Due to the extensive amount of roof replacements in the St. Louis area we felt it would be beneficial to many of you to explain the possible ills of installing a new roof system over an older, damaged, roof system. This can be an attractive reroof option for many reasons. This option reduces replacement cost, can be installed quicker than a traditional tear-off roof replacement, and roof system manufacturers will typically honor a NDL warranty.
As with most things, if it sounds too good to be true, it probably is!
Although widely practiced within the roofing industry, roof recover remains a controversial issue. Roof recovers often encapsulate moisture in the underlying roof system. Common issues surrounding this roof option are mold concerns, the drying of wet insulation, deck deterioration (dry rot of wood, disintegration of concrete, corrosion of metal), and fastener failures. Ongoing leaks and voided manufacturer warranties are all too common when a new roof is installed over an existing roof system. Most importantly, the installation may not meet current International Building Code (IBC) or the manufacturer’s warranty requirements.
What can you do to protect yourself against these issues in the case of a roof recover project? Randomly selected core cuts and visual observation are not enough investigation to determine the amount of underlying moisture within a roof system. Performing an infrared moisture scan will verify and document areas of subsurface moisture insuring that local code requirements are satisfied. The infrared scan will allow you to mark and replace any wet or “suspect” areas in the existing roof system during the new roof installation process. The scan should also provide as documentation to ensure manufacturer warranty compliance as installation of new roofing over wet substrate will lead to systemic issues and premature roof failure.
Make sure to perform your due diligence when selecting a firm to complete an infrared moisture scan. The company you select should have a minimum of 10 years’ experience using their infrared equipment and should be able to provide training certification from the equipment manufacturer. This is important because dissimilar heat dissipation readings show up as “hot spots” or “anomalies” and are common. These readings are not necessarily wet insulation but could be areas of sediment build up, interior lighting, or cupped insulation. Prior to marking the roof, anomalies should be confirmed with secondary non-destructive equipment such as nuclear or capacitance meters. Areas marked on the roof should then be confirmed through test cuts to verify and finalize the findings. What good is an infrared scan if it’s done incorrectly? We perform infrared scan services regularly and can offer a multitude of references and samples. Contact us for more information or to discuss scheduling this service for your facility.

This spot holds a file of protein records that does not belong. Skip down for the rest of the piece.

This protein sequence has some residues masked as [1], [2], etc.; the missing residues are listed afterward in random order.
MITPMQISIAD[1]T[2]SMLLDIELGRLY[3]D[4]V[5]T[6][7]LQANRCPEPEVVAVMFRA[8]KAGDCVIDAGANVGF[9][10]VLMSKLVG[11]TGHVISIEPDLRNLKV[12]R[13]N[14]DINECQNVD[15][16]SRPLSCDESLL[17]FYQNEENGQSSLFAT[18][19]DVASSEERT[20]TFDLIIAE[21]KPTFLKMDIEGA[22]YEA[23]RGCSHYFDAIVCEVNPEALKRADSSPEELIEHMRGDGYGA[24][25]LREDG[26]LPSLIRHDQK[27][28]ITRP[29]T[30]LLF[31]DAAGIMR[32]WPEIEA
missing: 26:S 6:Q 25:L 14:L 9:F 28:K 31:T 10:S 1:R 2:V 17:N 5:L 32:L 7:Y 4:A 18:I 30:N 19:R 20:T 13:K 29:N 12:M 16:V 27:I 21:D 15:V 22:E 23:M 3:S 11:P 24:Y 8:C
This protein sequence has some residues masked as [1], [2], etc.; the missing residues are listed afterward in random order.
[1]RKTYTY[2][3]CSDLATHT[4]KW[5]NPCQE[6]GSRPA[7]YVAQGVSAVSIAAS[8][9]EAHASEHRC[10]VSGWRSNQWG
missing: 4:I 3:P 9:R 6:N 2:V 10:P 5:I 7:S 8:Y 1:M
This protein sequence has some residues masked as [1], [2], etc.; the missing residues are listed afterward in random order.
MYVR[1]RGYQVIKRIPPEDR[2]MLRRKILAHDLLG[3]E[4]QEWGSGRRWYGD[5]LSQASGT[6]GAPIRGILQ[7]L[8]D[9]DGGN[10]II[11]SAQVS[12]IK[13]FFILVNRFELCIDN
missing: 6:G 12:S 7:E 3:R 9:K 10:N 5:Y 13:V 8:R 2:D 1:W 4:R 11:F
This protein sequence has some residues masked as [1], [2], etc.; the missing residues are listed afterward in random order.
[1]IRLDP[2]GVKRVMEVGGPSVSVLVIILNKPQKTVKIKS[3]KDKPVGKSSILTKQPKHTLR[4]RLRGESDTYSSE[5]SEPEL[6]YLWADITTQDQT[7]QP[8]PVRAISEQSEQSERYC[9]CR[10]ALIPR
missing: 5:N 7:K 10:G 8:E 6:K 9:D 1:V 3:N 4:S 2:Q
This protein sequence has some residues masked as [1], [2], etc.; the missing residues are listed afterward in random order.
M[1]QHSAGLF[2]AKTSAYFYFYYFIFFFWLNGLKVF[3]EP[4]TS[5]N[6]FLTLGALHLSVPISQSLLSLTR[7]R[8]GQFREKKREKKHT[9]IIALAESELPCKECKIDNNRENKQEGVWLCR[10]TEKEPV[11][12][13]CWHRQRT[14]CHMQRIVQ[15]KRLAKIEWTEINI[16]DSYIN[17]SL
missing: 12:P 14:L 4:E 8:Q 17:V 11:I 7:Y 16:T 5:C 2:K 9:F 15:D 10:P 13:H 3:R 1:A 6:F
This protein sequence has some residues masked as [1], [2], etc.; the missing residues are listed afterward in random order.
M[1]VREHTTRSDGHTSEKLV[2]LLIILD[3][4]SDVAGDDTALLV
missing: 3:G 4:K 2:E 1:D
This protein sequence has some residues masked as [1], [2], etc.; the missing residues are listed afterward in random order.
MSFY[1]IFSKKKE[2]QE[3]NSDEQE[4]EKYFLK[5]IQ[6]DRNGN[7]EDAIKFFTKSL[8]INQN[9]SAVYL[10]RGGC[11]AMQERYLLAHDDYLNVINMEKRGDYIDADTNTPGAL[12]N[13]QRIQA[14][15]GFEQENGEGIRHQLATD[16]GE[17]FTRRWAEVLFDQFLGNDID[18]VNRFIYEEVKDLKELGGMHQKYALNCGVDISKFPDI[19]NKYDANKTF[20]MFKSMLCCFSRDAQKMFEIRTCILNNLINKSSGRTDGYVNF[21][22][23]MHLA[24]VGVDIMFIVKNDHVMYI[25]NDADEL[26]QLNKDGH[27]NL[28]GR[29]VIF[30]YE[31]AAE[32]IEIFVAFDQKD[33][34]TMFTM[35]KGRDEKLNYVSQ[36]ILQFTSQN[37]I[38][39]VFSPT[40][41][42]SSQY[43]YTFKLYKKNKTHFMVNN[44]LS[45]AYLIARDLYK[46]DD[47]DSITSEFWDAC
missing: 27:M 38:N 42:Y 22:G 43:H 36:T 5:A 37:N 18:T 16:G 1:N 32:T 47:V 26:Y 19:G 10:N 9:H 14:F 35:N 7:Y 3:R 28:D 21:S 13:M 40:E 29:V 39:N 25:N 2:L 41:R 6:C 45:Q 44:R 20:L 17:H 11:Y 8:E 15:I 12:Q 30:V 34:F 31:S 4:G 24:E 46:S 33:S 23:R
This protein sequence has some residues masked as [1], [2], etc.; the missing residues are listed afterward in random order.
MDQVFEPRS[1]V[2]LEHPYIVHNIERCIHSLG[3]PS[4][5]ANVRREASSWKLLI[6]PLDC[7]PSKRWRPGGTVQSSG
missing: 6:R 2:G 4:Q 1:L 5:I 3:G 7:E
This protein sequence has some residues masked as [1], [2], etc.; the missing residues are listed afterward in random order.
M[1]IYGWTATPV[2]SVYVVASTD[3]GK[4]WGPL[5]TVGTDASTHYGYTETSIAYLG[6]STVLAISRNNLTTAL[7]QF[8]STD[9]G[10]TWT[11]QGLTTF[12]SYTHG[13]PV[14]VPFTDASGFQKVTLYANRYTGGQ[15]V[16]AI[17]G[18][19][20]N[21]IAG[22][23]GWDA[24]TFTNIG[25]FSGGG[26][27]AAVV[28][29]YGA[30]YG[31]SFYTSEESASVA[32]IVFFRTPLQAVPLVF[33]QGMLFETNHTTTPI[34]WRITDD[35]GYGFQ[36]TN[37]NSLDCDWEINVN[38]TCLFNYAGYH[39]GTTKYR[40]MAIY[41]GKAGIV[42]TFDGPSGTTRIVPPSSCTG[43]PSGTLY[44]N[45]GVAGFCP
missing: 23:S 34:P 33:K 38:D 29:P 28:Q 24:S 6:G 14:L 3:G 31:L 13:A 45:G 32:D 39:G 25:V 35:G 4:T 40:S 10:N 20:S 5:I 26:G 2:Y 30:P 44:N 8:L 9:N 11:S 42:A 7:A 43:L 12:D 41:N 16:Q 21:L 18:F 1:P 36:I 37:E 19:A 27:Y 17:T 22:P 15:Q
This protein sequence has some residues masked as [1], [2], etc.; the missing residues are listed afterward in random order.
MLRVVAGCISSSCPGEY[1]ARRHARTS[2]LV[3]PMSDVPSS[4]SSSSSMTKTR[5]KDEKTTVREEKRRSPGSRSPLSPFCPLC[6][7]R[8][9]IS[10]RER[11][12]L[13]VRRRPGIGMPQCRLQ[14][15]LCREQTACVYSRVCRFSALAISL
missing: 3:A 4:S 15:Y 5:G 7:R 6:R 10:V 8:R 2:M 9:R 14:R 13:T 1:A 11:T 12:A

RoofTech Consulting, Inc
In June, the Polyisocyanurate Insulation Manufacturers Association (PIMA) announced its Quality Mark certified R-value program is being updated to incorporate a new test method for determining long-term thermal resistance (LTTR). As you may know, R-value is a measure of thermal resistance used in the building and construction industry. Under uniform conditions, it is the ratio of the temperature difference across an insulator and the heat flux. The polyisocyanurate product is NOT changing any current chemical makeup. What is changing, is the test method (LTTR) process of calculating R-values. As a result, new LTTR values are going to decrease for roof insulations from their current values. Please note that this change will not affect wall insulations. Even with these changes, polyisocyanurate is and will continue to be the greatest energy-efficient performance of any building insulation product on the market. To give you a couple of examples of these changes, the current R-Value of 2″ polyisocyanurate is currently 12.10. Effective January 1, 2014, that same material will have an R-Value of 11.4.
The 2012 International Building Code (IBC) requires that R-25 be met during all roof replacement (tear-off) projects. Fortunately, local municipalities still follow IBC 2009 or older guidelines. We do not foresee local municipalities adopting IBC 2012 for at least another 2-3 years. The combination of IBC 2012 and the lower R-values given to polyisocyanurate insulation effective January 1, 2014 will require at least another 1″ – 1.5″ of insulation be installed just to meet local code on future roof replacement project. More material obviously results in an increase in roof replacement costs. We recommend adjusting future roof replacement budgets to reflect these additional costs.
We hope you find this information beneficial. Feel free to call or email if you have any questions about this issue.